Bonneville, Benjamin L. E.

1818 DS Signed 3 Times as 2nd Lieutenant of Light Artillery, Before His Explorations in the American West

Price: $295.00

Description:
(1796-1878) French-born US Army officer, fur trapper, and explorer in the American West. He is noted for his expeditions to the Oregon Country and the Great Basin, and in particular for blazing portions of the Oregon Trail. Bonneville was made famous during his lifetime by an account of his western explorations written by Washington Irving. His family moved to US in 1803, their passage paid by Thomas Paine, his godfather. USMA 1815 (graduating after 2 years), commissioned brevet 2nd lieutenant of light artillery. In 1824, he was sent to Fort Gibson in Indian Territory and promoted to Captain, and transferred in 1828 to Jefferson Barracks in Missouri. Inspired by the writing of Hall J. Kelley and editorials in the St. Louis Enquirer (Thos. Hart Benton, ed.), he sought to explore the West. He petitioned Gen. Alexander Macomb for a leave of absence to perform reconnaissance among the Native Americans in the Oregon Country, then under a precarious joint US-British occupation, but largely controlled by the Hudson's Bay Company. Macomb granted him a 26-month leave, instructing him to pose as a fur trader and gather all useful information on the natural history of the region, its climates, soils, geography, topography, mineral production, geology, and character of the local tribes. In May 1832, he left Missouri with 110 men, his voyage financed by John Jacob Astor, rival of the Hudson's Bay Company. The expedition proceeded up the Platte River, and across present-day Wyoming. They reached the Green River in August and built a fur trading post named Fort Bonneville. In the spring 1833, he explored along the Snake River in present-day Idaho, drifting into the head of the Salmon River and eventually into Fort Nez Perce. He also sent a party under Lt. Joseph Walker to explore the Great Salt Lake and to find an overland route to California. Walker discovered a route along the Humboldt River across present-day Nevada, as well as Walker Pass across the Sierra Nevada. The path became known as the California Trail, the main route to the gold fields during the California Gold Rush. In summer1833, Bonneville ventured into the Wind River Range in present-day Wyoming to trade with the Shoshone. By this time, he realized that he would not be able to return east by October as planned. He wrote Gen. Macomb summarizing some of his findings and requested more time to survey the Columbia River and parts of the Southwest before his return. In Jan. 1834, he set out to reach the Willamette Valley. He traveled up the Snake River, through Hells Canyon, and into the Wallowa Mountains, where they were welcomed by the Nez Perces along the Imnaha River. On Mar. 4, 1834, they reached Fort Nez Perces, a Hudson's Bay Company outpost; the Company commander welcomed him but refused to do business with him. Bonneville and his men retraced their course back to SE Idaho and made camp on the Portneuf River. In July he made a 2nd trip west to trade with the Hudson's Bay Company but found the same rejection so he turned back east. He spent the winter of 1834–35 with the Shoshone along the upper Bear River, and in April 1835 began the return to Missouri. He reached Independence by August and discovered his letter requesting an extension had not been delivered to Macomb and his commission had been revoked. He went east to recover his commission. On the way to Washington, he stopped in New York City and was received by his patron John Jacob Astor. While staying with Astor, Bonneville met Washington Irving and regaled Irving with tales of his adventures. A month or two later, Irving visited Bonneville and they agreed that for $1000, Bonneville would turn over his maps and notes so Irving could use them as the basis for his 3rd "western" book. The result was “The Adventures of Captain Bonneville”, publ. 1837.Bonneville petitioned Secretary of War Cass to have his commission reinstated and in early 1836 he was successful. He was given assignments at Fort Kearny in Nebraska Territory and in the New Mexico Territory at Fort Fillmore, where he commanded the 3rd Inf. Regt. in 1855. He served in the Mexican-American War in Winfield Scott’s Veracruz campaign. One of his later assignments was a colonel at the Columbia Barracks in Oregon Territory, next to Fort Vancouver, which became a US Army post in 1849.He retired from the military in 1861 but was recalled in the Civil War, becoming brevet Brigadier General. He was superintendent of recruiting in Missouri 1861-63 with a brief stint as commander of Benton Barracks in St. Louis in 1862. He retired a 2nd time in 1866 and moved to Fort Smith, Arkansas. His namesakes include: Bonneville Salt Flats; Bonneville Dam, after which the Bonneville Power Administration (BPA) was named; the Pontiac Bonneville (General Motors automobile); Bonneville International (broadcasting company); Bonneville crater on Mars, etc. Partly-printed 10 ¼ x 16 DS completed by him as 2nd Lieutenant of light Artillery, Fort Independence (Boston Harbor),July 20 1818, pay voucher for his $86.60 pay and subsistence May 1-June 30, 1818, signed at top and twice below.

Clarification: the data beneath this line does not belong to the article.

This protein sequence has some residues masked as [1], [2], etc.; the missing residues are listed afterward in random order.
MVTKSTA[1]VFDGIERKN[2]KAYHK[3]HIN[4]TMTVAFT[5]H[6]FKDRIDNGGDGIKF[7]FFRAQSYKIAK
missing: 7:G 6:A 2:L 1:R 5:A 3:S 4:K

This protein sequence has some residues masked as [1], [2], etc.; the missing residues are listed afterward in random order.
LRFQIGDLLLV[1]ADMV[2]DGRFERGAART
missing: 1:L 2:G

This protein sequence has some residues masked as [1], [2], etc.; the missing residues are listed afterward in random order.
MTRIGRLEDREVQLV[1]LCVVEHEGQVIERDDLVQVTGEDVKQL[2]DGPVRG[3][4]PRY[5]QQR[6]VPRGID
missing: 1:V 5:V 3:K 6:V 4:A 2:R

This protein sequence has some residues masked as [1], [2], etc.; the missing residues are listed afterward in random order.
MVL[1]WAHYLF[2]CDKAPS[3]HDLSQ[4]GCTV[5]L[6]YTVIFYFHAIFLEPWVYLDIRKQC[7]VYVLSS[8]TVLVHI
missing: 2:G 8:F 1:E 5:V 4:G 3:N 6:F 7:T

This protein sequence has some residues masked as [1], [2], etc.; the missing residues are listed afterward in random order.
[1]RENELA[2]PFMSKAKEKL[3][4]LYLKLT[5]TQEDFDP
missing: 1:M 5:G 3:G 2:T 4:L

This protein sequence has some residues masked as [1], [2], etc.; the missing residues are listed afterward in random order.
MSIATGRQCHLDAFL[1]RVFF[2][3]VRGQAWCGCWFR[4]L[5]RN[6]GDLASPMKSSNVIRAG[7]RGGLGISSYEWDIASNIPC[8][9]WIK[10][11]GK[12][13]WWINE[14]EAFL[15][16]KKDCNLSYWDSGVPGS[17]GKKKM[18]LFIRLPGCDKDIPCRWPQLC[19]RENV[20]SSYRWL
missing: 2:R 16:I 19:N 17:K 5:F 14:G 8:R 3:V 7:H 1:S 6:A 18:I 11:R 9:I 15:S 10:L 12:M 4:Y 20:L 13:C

Condition: Very good, folds, signature below right slightly light at end, few fold starts carefully repaired
Type:Document






[View Shopping Cart]
[Home] [Articles] [Biography] [Calendar]
[Catalogue] [Search]



enbainc@cs.com

Edward N. Bomsey Autographs, Inc.
7317 Farr Street
Annandale, VA 22003-2516
(703) 642-2040(phone & fax)




Home
Home

Articles
Articles

Biography
Biography

Calendar
Calendar

Catalogue
Catalogue

Search
Search